Information Technology Strategy

Change can be a scary thing. These orange neon letters on a dark background spelling out change, reminds us that without change, there would be no civil rights.
Change can be a scary thing. These orange neon letters on a dark background spelling out change, reminds us that without change, there would be no civil rights.

The Access Ready Information Technology Strategy

When the Americans With Disabilities Act (ADA) was enacted in 1990, the Internet as we know it today did not exist as the ubiquitous infrastructure for information and commerce. Today the Internet and information technology plays a critical role in the daily personal, professional and business life of Americans. Increasingly entities governed by the (ADA) and other Federal laws are using websites to provide access to their goods, services, and activities. Access Ready’s policy effort assists business, government and the non-profit sectors in providing goods and service delivery to people regardless of their abilities. These policies will accomplish this through the accessible information technology world of the twenty-first century. To do this as a matter of course and not by half-hearted accommodations.
Just like we require that new and modernized buildings be accessible. Why don’t we require that business and government deploy both public and employee-facing information technology that is accessible, through an Access Ready Policy supporting people with disabilities. Not having accessible public facing information technology is saying to 25% or more of the public that their participation is unwelcome. With the level of inaccessibility deemed to be pervasive across information technology, it is necessary to adopt a direct strategy of engagement to bring this issue to the forefront. The process created by Access Ready Inc. will bring the issue directly to the business, government and non-profit sectors in a non-confrontational and reasonable manner. The intent is to seek a solution over the next five budget cycles of the entity.

Access Ready Inc. is a non-profit cross-disability advocacy organization promoting a policy of inclusion and accessibility across information technology through education and best practices. It shall be Policy One of Access Ready Inc. to never be a plaintiff in and or financially support any legal action or lawsuit related to the accessibility or inaccessibility of any information technology software, hardware or service. Further, Access Ready Inc. shall make the results of it’s technical findings, policy discussions and advocacy efforts available to the public through Access Ready.org it’s social media stream and other public relations efforts.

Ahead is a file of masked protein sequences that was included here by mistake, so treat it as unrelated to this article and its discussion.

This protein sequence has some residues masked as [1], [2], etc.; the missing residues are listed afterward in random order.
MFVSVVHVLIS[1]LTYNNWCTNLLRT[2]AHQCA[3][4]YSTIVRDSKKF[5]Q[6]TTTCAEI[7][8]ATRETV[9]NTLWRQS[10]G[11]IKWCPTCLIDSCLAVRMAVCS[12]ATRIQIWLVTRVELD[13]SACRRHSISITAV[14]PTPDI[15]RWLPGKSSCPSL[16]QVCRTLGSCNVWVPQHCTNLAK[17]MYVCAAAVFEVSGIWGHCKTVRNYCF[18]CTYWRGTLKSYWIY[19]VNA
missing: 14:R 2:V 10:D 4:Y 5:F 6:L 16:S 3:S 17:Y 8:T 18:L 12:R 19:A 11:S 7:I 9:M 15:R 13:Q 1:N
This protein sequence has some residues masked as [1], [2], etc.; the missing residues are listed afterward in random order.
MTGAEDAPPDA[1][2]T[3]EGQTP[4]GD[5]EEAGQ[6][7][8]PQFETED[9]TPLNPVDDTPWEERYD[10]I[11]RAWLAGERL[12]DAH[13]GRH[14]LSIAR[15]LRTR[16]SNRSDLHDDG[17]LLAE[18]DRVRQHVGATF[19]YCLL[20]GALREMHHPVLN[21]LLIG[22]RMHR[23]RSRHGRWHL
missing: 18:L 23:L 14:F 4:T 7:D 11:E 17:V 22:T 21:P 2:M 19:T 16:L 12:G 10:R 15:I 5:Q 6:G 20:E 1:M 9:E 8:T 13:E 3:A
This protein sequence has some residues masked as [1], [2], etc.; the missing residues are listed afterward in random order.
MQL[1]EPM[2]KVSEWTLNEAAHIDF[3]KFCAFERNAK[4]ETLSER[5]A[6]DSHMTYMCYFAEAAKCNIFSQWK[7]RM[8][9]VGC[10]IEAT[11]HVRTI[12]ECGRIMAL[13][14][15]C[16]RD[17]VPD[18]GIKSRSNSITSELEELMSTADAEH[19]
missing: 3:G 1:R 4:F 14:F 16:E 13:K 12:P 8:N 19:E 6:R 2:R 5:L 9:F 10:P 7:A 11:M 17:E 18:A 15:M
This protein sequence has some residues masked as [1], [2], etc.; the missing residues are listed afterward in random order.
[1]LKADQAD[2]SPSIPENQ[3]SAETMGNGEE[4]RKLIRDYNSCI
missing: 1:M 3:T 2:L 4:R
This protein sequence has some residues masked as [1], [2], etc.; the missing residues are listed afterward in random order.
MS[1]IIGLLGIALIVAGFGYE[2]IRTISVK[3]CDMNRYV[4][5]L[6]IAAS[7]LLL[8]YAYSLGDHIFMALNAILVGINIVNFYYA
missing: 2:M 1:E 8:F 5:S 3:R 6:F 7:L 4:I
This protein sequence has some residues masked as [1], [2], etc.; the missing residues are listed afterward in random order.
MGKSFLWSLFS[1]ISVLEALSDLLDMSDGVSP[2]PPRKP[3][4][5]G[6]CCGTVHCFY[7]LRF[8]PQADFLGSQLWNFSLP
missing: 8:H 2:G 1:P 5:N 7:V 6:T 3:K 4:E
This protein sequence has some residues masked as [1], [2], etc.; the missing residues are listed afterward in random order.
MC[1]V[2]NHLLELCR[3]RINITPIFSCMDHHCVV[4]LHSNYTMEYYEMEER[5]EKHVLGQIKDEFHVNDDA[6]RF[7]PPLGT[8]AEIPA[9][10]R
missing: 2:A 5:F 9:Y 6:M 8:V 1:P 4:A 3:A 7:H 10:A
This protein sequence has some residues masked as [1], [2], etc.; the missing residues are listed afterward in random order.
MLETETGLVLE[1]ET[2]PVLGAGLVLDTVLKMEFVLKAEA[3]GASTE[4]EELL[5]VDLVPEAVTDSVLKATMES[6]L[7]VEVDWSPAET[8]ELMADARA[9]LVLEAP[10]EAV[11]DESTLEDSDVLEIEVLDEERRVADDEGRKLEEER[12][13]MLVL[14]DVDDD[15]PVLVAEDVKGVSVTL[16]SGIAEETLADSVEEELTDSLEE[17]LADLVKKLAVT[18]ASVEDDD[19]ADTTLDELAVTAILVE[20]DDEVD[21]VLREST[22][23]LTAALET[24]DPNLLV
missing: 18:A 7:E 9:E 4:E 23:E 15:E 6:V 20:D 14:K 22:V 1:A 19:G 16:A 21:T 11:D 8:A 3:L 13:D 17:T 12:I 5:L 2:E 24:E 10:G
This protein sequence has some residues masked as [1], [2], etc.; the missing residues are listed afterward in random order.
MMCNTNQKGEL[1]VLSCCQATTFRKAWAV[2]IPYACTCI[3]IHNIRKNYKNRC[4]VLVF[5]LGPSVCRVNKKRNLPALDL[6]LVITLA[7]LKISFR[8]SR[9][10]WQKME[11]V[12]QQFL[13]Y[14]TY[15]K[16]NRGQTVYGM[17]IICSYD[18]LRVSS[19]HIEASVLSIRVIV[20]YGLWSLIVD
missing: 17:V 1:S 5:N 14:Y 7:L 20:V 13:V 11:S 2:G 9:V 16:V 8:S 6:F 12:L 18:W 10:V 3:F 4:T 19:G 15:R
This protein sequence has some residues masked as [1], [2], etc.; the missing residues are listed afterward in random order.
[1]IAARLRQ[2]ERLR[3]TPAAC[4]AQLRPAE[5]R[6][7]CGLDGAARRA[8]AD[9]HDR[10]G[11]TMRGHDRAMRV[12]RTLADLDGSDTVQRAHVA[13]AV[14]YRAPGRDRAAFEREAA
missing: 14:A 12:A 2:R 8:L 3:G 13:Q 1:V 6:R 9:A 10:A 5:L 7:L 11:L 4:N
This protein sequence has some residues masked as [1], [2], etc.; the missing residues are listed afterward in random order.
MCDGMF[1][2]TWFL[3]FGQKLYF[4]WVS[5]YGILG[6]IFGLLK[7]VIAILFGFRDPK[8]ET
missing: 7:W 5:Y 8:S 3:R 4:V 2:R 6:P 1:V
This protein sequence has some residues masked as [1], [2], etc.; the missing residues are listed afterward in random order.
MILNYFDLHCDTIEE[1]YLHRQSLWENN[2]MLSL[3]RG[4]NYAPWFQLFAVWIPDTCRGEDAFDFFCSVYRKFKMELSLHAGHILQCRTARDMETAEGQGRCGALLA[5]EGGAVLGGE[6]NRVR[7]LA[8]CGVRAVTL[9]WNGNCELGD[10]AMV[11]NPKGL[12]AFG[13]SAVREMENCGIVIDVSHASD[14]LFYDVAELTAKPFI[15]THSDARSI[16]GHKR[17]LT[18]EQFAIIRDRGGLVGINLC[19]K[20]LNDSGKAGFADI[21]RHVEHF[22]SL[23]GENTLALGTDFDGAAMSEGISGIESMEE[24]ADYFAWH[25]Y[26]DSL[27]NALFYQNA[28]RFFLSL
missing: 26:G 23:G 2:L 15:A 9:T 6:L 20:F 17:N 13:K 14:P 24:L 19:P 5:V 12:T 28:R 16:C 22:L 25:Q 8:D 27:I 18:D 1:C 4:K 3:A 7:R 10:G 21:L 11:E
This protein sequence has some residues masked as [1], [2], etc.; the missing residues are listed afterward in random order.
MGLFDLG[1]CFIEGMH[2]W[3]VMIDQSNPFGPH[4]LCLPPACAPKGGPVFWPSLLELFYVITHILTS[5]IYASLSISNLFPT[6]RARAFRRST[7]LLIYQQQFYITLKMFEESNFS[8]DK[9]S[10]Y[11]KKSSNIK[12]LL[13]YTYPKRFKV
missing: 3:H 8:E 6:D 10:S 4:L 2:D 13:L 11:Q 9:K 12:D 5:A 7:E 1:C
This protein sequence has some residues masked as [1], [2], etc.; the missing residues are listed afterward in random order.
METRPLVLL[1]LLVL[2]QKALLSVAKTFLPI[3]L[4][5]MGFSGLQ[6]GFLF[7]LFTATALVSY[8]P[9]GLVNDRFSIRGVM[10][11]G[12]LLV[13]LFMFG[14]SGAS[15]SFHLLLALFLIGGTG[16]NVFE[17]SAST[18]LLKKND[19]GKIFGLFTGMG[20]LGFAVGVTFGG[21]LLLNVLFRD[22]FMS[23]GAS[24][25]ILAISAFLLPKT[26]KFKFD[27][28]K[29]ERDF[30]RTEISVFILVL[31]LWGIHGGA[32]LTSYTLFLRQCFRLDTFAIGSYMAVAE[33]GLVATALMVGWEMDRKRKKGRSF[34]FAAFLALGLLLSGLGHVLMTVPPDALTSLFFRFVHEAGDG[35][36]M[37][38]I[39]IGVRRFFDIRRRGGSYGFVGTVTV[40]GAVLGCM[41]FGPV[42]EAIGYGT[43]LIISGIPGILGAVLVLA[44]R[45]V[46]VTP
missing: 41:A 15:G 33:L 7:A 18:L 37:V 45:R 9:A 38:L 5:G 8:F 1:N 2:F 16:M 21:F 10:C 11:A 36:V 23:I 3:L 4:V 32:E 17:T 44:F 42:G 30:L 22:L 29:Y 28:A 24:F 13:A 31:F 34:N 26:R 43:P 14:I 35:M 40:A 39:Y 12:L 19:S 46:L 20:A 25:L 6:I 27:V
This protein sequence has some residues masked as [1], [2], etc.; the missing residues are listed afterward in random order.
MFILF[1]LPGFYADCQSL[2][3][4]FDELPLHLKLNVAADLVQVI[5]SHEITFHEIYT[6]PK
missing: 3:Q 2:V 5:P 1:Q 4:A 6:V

Too much emphasis has been placed on providing accommodations for people with disabilities as an excuse for not providing accessibility. Often such accommodations rely on inadequately trained and time-limited frontline staff resulting in poor or simply unavailable goods and service delivery to the person with a disability. We must not allow accommodation to become a barrier to accessibility in the twenty-first century.

Stage one of the Access Ready Policy effort includes a review of business, government, and nonprofit websites for compliance with Web Content Accessibility Guidelines (WCAG). This review will provide evidence from the usability, document, and video captioning accessibility point of view. Stage one contact with reviewed entities will take place using email, direct mail, and telephone over seventy-five days in three waves.

Stage one of the Access Ready Environments Policy will inform reviewed entities (subject customers) of the findings and provide examples of accessibility issues. Local, State and National advocates for people with disabilities will be engaged in the process when and where ever possible to support outcomes. The communications will invite reviewed subject customers to put in place an Access Ready policy designed to make their information technology accessible over the following five budget cycles. Where critical access is required like emergency services and access to the election system, subject customers will be asked to make those systems a priority. For entities who refuse to discuss accessibility, stage two will bring structured negotiations into play.

Stage two of the Access Ready information technology strategy provides for a direct mail communications process that presents the issues to the general legal counsel of reviewed subject customers. This seventy-five-day process is designed to engage legal counsel in a structured negotiations process. The goal of which is to assure that the reviewed subject customer understands the seriousness of the issue and puts an Access Ready policy in place. Access Ready’s Director of Structured Negotiations will lead this process from a policy perspective. Reviewed subject customers who refuse to engage will be revealed publicly. Accessible information technology has great possibilities if we can agree to do what is right.